African elephants
WWF-Canon  /  Martin Harvey
A healthy elephant herd is seen on the move in Namibia's Etosha National Park.
updated 10/4/2004 10:19:53 AM ET 2004-10-04T14:19:53

Online sales of illegal ivory are booming in the United States despite a longtime global trade ban, conservationists charge.

In a practice that goes virtually unchecked, a new analysis suggests customers are buying, with a mouse-click, what appear to be illegal new ivory trinkets by thousands.

The sale of most new ivory was banned in 1989 to curb the slaughter of elephants in Africa. The ban has been instrumental in the species’ recovery in several nations. Consumers still can legally buy items like chess sets and cutlery fashioned from antique ivory as long as the sales are accompanied by permits and certification documents.

Americans have the world’s biggest appetite for ivory, along with the Japanese and Europeans. And a new, burgeoning clientele has conservationists especially worried — the rising middle class in China.

Investigators for TRAFFIC, a wildlife trade monitoring network, say they found more than 1,000 ivory items advertised each week on eBay and other auction Web sites. More than one-third of the merchandise specifically was described as elephant ivory. Few pieces carry even a pretense of documentation, they said.

No eBay comment
Officials with eBay said they were aware of the report, but had no immediate comment.

Most of the ivory items were carved in China, investigators said, but they are being shipped to the United States through as many as 80 different countries.

African Elephants' tusks seized by authorities
WWF-Canon  /  Wil LUIIJF
These elephant tusks and skins were seized by authorities in Tanzania.
The report — described as the first of its kind since the ivory trade ban was adopted — also shows that U.S. customs agents seized more than 8,300 ivory items at airport and border checkpoints in a seven-year period ending in 2002. Most were cheap souvenirs bought by tourists who said they were unaware of the trade ban.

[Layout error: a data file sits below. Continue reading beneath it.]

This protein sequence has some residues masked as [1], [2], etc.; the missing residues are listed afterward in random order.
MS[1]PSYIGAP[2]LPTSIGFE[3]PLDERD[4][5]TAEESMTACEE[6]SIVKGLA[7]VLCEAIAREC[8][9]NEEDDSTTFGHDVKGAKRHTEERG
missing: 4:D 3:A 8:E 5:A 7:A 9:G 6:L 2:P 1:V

Conservationists calculate that, based on the number of items seized and sold, as many as 4,000 elephants, hippos and other ivory-bearing animals are being killed each year for their tusks.

They said U.S. law enforcement was doing a “good job despite limited resources” of spotting illegal imports through conventional channels. However, they said the new online markets were operating with “little oversight.”

“Over the past 10 years, there has been a huge explosion in online vendors,” said Simon Habel, director of TRAFFIC, which is supported by the World Wildlife Fund and other groups.

“When we posed online as potential buyers, ivory sellers in Shanghai and Guangzhou assured us that getting ivory into the United States would be no problem,” Habel said.

Report ahead of world talks
The report was issued in anticipation of next week’s meeting in Bangkok of the Convention of International Trade in Endangered Species of Wild Flora and Fauna, or CITES.

Before the ivory trade ban, poachers were slaughtering 100,000 elephants a year and threatening the species’ existence in Kenya and other African nations.

In its report, the wildlife group examined 1995-2002 seizure data from the U.S. Fish and Wildlife Service and other federal agencies. They also did Internet searches in February through May with online ivory sellers, posing online as potential buyers. They stopped short of buying illegal ivory items.

They also interviewed customers who bought ivory online and later claimed they were unaware of the trade ban.

“You could have extensive e-mail conversations and get a good feel for what’s going on,” Habel said. “The vendors would tell us, ’Don’t worry, we can get a product in by labeling it as a bone carving. If it gets seized, we’ll just send you another one.”’

Habel said TRAFFIC shared its results with law enforcement agencies and eBay.

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